Separation of Church and State An attack on Americas Ideals

“Let us take alarm at this first experiment on our (religious) liberties” (Maddox 3). Former president James Madison’s words still ring through American ears as a nation is alarmed by the government’s attack on America’s religious ideals Like James Madison, the first Europeans to settle the United States came with a dream of religious freedom. After being social pariahs in their native countries, these settlers held their religious choice sacred. They left their homes, families, and lives behind to seek freedom from religious constraints put on them by their native government. They risked their lives to come to a land where government would stay out of their spiritual lives. Today, hundreds of years later, our nation has yet to make this dream a reality. Government threatens the policy of separation of church and state in schools everyday. School sanctioned religiously based organizations, prayer in school, and President George W. Bush’s faith based educational plans defy this American ideal. The government’s support of religion in school is unconstitutional, unethical, and degrading.
Originally, religion and education were integrated. Most schools based their curriculum on religious orientation and encompassed prayer and religious study. This posed no problem in the beginning as settlers chose to reside in colonies that fit their religious affiliation. The 13 colonies grew however, and the need for standardized education became apparent. State and local governments began to fund schools as a method of achieving high standards of education and attaining adequate teaching materials. Consequently, many of these religiously diverse states adopted the policy of separation of church and state to insure objectivity. “The absence of these same rights in the Constitution of the United States, drawn up in 1787, caused many to vote against ratifying it. The first Congress of the United States, therefore, called for certain amendments to the Constitution; these amendments became the Bill of Rights” (Religion in the United States).
The First Amendment in the Bill of Rights (ratified December 15, 1791) specifically dealt with the separation of church and state. It states “Congress shall make no law respecting an establishment of religion, or prohibiting the free exercise thereof…”(United States Constitution, First Amendment). Since the educational system became a part of the government, it too was inclined to be religiously impartial. This was no easy task as religion was still the most prominent part of culture. When the First Amendment was adopted, most of the original thirteen colonies had official "established" churches. With the power of the government behind them, these denominations often persecuted the members of various minority religions. Due to the actions of the “established” churches many people came to believe strongly in "disestablishment." Since the First Amendment was often used in application to the “established” churches the First Amendment became synonymous with the Establishment Clause (School Prayer).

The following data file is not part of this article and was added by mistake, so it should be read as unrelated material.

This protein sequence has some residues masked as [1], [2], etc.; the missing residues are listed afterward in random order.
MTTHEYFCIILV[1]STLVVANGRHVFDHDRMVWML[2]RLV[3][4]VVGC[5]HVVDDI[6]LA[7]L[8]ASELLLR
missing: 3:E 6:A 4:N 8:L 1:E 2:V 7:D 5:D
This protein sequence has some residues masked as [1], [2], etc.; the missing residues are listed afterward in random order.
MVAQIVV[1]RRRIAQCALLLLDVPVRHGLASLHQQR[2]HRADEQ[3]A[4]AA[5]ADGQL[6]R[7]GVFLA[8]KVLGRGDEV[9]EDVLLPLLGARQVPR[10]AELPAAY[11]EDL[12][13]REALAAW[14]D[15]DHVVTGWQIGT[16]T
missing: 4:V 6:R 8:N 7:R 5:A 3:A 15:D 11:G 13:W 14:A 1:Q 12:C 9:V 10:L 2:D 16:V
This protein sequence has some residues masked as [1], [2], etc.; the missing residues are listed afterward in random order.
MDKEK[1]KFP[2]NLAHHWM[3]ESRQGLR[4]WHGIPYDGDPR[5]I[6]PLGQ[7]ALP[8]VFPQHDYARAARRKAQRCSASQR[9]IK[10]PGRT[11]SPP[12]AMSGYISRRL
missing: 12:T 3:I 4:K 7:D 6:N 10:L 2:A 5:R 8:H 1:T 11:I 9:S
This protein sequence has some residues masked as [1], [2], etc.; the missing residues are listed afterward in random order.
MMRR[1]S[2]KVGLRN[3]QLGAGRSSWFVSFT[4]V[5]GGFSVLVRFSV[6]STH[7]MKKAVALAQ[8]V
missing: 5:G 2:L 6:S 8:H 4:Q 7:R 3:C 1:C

The dispute between the minority and the “established” religious groups raged on in everyday life but the court settled the argument in the schoolhouse. In 1971, the trial Lemon v Kurtzman established a test to see what elements of government violate the Establishment Clause. The three-part test establishes that the statute must have a secular legislative purpose and its principal or primary effect must be one that neither advances nor inhibits religion. In addition, the statute must not foster an excessive government entanglement with religion (School Prayer). The first strike from government that put the Lemon laws (separation of church and state) to the test came in 1984 with the Equal Access Act. The EAA gives religious clubs rights equal to those of other student organizations to use school property and facilities.
The EAA was the weak framework for students’ religious rights on public school campuses. By allowing religious clubs to be formed and supported by schools, the EAA created more problems than it solved. It opened the floodgates as to what is considered a religion and what religious activities could be done on campus. If government is to assist with prayer in school than it is also compelled to allow the worshiping of Satan in school, as Satanism is also a religion. If the Fellowship of Christian Athletes is allowed to read from the bible at school, the Voodoo Association can torture effigies during their on campus club meetings. The EAA